W-18 is a compound in a series of 32 substances (named W-1 to W-32) that were first synthesized in academic research on analgesic drug discovery in the 1980s and appeared as a designer drug in the 2010s.
|CompTox Dashboard (EPA)|
|Chemical and physical data|
|Molar mass||421.8978 g/mol g·mol−1|
|3D model (JSmol)|
|Melting point||157 to 158 °C (315 to 316 °F)|
|(what is this?)|
The chemical was detected in connection with recreational drug use as substitute for other controlled substances in Europe in 2013, and in the United States. In Canada, Alberta Law Enforcement Response Teams (ALERT) seized four kilograms of W-18 in a drug bust in Edmonton in December 2015 and W-18 was also detected by Health Canada in at least three of 110 fentanyl tablets seized from a Calgary home in August 2015.
W-18 was commonly reported to be an opioid in the popular press in the 2010s, which was later revealed not to be correct.W-18 was found to obtain weak activity at both sigma receptors and the translocator protein (peripheral benzodiazepine receptor). It also inhibits hERG binding, an important antitarget in drug discovery, which possibly causes cardiovascular side-effects.
- In Sweden, W-18 was made illegal in January 2016.
- In Canada, W-18 and its analogues were made Schedule I controlled substances. Possession without legal authority can result in maximum 7 years imprisonment. Further, Health Canada amended the Food and Drug Regulations in May, 2016 to classify W-18 as a restricted drug. Only those with a law enforcement agency, person with an exemption permit or institutions with Minister's authorization may possess the drug.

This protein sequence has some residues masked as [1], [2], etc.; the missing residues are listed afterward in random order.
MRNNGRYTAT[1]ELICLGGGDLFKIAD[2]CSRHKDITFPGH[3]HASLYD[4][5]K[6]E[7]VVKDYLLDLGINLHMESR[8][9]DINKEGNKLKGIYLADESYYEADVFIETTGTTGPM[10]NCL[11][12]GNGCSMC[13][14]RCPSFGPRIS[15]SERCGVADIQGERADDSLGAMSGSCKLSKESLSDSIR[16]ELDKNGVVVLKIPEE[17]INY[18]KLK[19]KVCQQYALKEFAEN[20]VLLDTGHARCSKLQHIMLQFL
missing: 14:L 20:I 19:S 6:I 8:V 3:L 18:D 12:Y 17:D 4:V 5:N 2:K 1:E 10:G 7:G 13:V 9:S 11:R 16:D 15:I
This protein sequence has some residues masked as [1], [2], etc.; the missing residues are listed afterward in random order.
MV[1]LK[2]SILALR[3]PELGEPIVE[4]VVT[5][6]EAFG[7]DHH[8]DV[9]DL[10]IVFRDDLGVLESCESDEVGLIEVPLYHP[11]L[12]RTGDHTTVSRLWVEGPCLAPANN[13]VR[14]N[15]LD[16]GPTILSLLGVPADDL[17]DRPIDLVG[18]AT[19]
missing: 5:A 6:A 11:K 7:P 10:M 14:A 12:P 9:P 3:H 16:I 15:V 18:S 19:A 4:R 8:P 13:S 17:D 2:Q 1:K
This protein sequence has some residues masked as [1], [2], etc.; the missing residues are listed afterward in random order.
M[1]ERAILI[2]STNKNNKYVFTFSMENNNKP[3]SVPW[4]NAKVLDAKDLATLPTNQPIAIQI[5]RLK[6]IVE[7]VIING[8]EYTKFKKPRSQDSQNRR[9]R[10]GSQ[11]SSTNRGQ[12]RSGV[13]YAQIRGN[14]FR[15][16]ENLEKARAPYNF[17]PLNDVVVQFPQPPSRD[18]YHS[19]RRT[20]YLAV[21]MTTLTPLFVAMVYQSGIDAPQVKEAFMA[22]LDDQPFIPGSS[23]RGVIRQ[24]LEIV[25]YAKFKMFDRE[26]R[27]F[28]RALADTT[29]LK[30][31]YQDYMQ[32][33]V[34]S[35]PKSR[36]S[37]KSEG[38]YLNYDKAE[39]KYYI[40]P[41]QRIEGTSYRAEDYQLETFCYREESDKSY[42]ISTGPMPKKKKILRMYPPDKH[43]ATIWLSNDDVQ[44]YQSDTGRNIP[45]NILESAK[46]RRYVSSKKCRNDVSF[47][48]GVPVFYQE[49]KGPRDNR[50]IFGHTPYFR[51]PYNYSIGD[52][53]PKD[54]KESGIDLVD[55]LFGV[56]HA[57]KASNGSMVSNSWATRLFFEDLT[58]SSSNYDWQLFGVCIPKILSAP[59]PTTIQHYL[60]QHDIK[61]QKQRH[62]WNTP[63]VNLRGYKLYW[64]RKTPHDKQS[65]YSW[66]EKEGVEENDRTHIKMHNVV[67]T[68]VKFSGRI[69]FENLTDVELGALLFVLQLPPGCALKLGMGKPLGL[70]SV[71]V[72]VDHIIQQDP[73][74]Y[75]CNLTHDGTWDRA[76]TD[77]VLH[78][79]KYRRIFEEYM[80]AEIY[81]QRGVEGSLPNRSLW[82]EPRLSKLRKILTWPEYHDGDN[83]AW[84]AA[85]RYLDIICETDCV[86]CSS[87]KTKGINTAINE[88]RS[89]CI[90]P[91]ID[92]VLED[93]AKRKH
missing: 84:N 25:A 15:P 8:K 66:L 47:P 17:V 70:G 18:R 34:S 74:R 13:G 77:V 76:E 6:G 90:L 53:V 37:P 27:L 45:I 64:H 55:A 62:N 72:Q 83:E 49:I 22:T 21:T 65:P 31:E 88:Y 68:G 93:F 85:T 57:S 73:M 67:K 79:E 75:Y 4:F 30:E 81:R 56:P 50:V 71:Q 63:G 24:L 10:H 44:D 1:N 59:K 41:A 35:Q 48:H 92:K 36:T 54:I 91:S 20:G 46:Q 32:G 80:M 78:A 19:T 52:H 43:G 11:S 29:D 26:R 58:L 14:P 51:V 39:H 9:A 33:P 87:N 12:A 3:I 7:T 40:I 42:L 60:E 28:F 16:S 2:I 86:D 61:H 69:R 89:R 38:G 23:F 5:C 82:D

- Kroll, David (30 April 2016). "W-18, The High-Potency Research Chemical Making News: What It Is And What It Isn't". Forbes.
- Warnica, Marion (21 April 2016). "Street drug W-18 is highly lethal, and still legal". CBC News. Retrieved 20 April 2016.
- Gonçalves, Jacqueline (13 February 2016). "Notice to interested parties — Proposal regarding the scheduling of W-18 under the Controlled Drugs and Substances Act and its regulations". Canada Gazette. Government of Canada. 150 (7). Retrieved 19 February 2016.
- Markusoff, Jason. "A toxic drug, more powerful than fentanyl, hits the streets in Alberta". macleans.ca. Maclean's. Retrieved 19 February 2016.
- "Illicit drug W-18 is 100 times stronger than fentanyl, police warn". CBC News. 20 April 2016. Retrieved 20 April 2016.
- Elkin, Allison (1 February 2016). "Everything We Know So Far About W-18, the Drug That's 100 Times More Powerful Than Fentanyl". Vice.com. Vice Media. Retrieved 20 April 2016.
- Southwick, Reid (1 June 2016). "Health Canada statements on W-18 misleading, potentially wrong, experts warn". Calgary Herald. Postmedia Network Inc. Retrieved 22 June 2016.
- Rachel Browne (2 June 2016). "Canada's Ban on Ultra-Potent Drug W-18 Could Make Things Worse". Vice.
- Huang, Xi-Ping; Che, Tao; Mangano, Thomas J.; Rouzic, Valerie Le; Pan, Ying-Xian; Cameron, Michael D.; Baumann, Michael H.; Pasternak, Gavril W.; Roth, Bryan L. (16 November 2017). "Fentanyl-related designer drugs W-18 and W-15 lack appreciable opioid activity in vitro and in vivo". JCI Insight. 2 (22). doi:10.1172/jci.insight.97222. ISSN 0021-9738. PMC 5752382. PMID 29202454.
- "31 nya ämnen kan klassas som narkotika eller hälsofarlig vara" (in Swedish). Folkhälsomyndigheten. November 2015.
- Denis Arsenault (1 June 2016). "Regulations Amending the Food and Drug Regulations (Parts G and J — Lefetamine, AH-7921, MT-45 and W-18)". Canada Gazette. Government of Canada. 150 (11).